The restructuring of economies will inevitably involve also the reform of the tax system. This is the aspect addressed in this book. Under the direction of Ved Gandhi, Chief of the Tax Policy Division, the Fiscal Affairs Department has made a systematic attempt at surveying what is known about the disincentive effects of taxes. This research has relied on hard evidence in order not to be swayed by claims that may be fashionable but that are often not fully substantiated. This reliance on hard evidence has obvious scientific merits, but it has also some shortcomings. The merits are that the conclusions reached are based on firm evidence. The shortcomings are that those conclusions are based on work which has already been done; that work may itself have been biased by earlier preconceptions about the effect of taxes. In any case, I hope that enough interesting conclusions are provided by this book to make it a valuable addition to the literature on taxation in developing countries. I also hope that policymakers will find some of its conclusions useful for the conduct of their economic policy. I should perhaps conclude by adding that the views presented reflect the thinking of the authors and do not necessarily reflect official Fund positions.
Fiscal Affairs Department
A striking feature of the 1980s has been the sharp decline in the rates of growth witnessed by countries in the developing world. According to the World Bank’s World Development Report, 1986, the average annual rate of growth of these countries declined from 6.6 percent during 1965-73 and 5.4 percent in 1973-80 to 2 percent in 1982 and 1983 (Statistical Appendix Table A.3, page 115). Countries all over Africa as well as Latin America and the Caribbean have experienced a significant erosion of the standard of living of their populations in recent years, as their economic growth rates have fallen far short of their population growth rates, and there is little hope for early reversal of these trends. Given the uncertain prospects for growth, many economists have expressed the belief that exclusive reliance on traditional demand management policies, which can certainly achieve successful stabilization around a trend growth path, may not be enough to improve economic welfare and that these policies may have to be combined with policies aimed at raising the trend growth path itself. This belief has renewed the interest of economists and policymakers alike in the determinants of growth and supply-side economics with its fundamental claim to enhancing the country’s potential for growth.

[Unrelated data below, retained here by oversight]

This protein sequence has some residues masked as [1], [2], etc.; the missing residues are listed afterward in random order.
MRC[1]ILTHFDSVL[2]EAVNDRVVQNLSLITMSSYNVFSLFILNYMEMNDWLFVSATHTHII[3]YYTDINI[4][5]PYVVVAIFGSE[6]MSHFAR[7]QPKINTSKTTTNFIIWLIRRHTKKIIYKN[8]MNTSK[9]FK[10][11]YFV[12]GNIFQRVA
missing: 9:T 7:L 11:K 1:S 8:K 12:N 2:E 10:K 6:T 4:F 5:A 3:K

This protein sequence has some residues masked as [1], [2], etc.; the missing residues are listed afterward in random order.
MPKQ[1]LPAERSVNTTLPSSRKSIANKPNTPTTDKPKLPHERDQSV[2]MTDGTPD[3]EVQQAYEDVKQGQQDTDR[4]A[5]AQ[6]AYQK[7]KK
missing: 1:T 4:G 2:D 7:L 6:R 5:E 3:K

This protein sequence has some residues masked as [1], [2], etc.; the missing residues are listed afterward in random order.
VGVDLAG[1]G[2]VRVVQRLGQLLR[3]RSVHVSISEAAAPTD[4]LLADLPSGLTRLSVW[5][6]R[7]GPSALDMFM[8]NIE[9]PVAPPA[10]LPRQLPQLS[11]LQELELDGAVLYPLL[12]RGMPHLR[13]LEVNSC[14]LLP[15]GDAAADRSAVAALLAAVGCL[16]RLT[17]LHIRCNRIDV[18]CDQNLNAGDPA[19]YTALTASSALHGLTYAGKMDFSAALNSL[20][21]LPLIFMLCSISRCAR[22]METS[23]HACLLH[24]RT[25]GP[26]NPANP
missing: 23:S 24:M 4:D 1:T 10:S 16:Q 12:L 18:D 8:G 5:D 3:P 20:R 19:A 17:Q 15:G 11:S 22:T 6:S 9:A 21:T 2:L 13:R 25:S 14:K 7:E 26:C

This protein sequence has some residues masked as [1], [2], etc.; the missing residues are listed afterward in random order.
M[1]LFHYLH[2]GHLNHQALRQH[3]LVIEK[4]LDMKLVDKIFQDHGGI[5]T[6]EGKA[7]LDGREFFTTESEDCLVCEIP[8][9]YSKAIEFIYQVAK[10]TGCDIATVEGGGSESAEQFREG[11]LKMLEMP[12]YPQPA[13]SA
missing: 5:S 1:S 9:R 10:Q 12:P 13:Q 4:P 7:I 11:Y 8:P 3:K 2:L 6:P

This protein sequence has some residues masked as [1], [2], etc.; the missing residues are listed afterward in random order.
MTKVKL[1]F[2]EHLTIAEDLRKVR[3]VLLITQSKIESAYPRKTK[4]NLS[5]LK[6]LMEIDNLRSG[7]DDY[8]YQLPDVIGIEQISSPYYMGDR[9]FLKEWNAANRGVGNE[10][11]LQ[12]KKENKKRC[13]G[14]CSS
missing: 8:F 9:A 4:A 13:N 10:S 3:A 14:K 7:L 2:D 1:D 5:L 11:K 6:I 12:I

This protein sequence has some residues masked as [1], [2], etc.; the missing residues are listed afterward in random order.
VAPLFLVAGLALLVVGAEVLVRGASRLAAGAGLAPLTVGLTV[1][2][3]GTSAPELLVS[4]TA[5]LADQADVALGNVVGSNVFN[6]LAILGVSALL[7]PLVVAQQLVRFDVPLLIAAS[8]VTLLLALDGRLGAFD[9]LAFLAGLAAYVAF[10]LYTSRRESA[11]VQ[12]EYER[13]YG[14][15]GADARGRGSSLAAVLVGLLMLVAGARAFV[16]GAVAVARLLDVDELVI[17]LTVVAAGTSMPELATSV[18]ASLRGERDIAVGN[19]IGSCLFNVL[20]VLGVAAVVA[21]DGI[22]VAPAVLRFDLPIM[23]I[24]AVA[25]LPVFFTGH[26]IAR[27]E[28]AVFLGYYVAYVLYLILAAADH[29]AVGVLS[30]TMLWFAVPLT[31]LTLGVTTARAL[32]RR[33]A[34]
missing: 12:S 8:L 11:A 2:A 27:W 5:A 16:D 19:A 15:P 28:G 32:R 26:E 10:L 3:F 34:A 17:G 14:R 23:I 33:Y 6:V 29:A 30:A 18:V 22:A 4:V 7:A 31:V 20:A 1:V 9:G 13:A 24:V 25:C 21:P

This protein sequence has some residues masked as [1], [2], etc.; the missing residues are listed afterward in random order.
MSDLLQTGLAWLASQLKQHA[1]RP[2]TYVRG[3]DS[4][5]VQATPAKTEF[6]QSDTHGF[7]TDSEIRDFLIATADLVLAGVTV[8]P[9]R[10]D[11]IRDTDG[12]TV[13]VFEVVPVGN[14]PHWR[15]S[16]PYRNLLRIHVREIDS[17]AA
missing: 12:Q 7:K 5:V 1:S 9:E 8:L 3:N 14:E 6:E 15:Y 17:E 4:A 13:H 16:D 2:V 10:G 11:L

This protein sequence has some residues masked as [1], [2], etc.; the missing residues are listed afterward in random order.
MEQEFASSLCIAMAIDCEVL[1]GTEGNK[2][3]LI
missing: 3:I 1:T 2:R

Although supply-side economics addresses all aspects of aggregate supply, it focuses particularly on the appropriate role of government in encouraging growth through its expenditure and taxation policies. This book examines the relevance to developing countries of the tax policy recommendations of supply-side economists and attempts to delineate policy guidelines to ensure that fiscal management enhances rather than inhibits growth and efficiency in the wider economy.
The book is the product of a research project initiated in 1984 in the Fiscal Affairs Department of the International Monetary Fund to assess the relevance to the special circumstances of developing countries of tax policy aspects of the popular supply-side revolution in the United States. The main emphasis of the popular version of this revolution has been to stress the negative effects of high income tax rates on incentives to produce, save, and invest and, through these, on the growth of the economy.
Assessing the relevance of supply-side tax policy for developing countries is no easy task. First, there are many forms of taxes and the effects of each tax on incentives have many aspects. Effects of tax rates, the primary focus of the popular supply-siders, on the behavior of the economic agents are interwoven with the type and scope of the tax base, tax reliefs, and tax incentives, and many other special provisions of the tax system. Second, tax policy frequently interacts with other economic policies of the government in very many complicated ways so that the economic effects of a tax cut become a function of the institutional and economic policy environment within which it operates. Furthermore, statistical and other information relevant to estimating the disincentive effects of various tax policies or the incentive effects of the reform of such policies are not readily available.